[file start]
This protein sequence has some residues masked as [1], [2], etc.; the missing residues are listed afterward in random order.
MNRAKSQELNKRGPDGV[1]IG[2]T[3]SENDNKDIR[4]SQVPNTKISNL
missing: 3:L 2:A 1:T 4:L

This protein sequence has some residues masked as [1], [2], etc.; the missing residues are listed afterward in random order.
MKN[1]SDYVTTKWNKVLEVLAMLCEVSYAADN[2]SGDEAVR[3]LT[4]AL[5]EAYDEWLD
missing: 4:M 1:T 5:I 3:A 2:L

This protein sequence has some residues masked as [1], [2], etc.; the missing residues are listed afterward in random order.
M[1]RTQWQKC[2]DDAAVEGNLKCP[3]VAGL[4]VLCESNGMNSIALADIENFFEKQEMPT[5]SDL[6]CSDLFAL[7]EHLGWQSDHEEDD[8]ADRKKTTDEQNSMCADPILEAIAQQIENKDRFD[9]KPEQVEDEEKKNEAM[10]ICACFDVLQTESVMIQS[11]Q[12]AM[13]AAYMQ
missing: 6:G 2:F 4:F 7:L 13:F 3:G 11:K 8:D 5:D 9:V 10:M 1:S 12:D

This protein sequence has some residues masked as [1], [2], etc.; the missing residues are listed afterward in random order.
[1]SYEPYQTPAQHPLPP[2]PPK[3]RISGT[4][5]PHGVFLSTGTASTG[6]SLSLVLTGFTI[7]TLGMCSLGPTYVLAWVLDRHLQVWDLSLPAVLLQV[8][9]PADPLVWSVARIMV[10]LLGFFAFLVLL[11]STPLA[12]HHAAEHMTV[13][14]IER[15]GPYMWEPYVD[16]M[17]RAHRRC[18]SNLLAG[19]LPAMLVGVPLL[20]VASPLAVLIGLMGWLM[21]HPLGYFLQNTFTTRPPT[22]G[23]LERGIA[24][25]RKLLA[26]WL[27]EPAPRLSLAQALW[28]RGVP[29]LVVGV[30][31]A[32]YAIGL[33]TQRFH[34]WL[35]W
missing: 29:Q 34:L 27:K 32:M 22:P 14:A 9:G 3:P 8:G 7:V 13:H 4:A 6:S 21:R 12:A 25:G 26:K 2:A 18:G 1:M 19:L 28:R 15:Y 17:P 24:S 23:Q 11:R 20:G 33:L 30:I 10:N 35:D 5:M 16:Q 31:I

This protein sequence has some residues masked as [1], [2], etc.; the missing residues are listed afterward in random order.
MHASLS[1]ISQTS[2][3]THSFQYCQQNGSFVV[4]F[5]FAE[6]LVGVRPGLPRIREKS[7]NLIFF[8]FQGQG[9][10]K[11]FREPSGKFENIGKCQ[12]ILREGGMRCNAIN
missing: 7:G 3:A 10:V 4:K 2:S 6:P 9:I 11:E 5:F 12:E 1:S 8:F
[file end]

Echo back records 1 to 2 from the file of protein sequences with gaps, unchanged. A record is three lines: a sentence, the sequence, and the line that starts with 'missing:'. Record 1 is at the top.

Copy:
This protein sequence has some residues masked as [1], [2], etc.; the missing residues are listed afterward in random order.
MNRAKSQELNKRGPDGV[1]IG[2]T[3]SENDNKDIR[4]SQVPNTKISNL
missing: 3:L 2:A 1:T 4:L

This protein sequence has some residues masked as [1], [2], etc.; the missing residues are listed afterward in random order.
MKN[1]SDYVTTKWNKVLEVLAMLCEVSYAADN[2]SGDEAVR[3]LT[4]AL[5]EAYDEWLD
missing: 4:M 1:T 5:I 3:A 2:L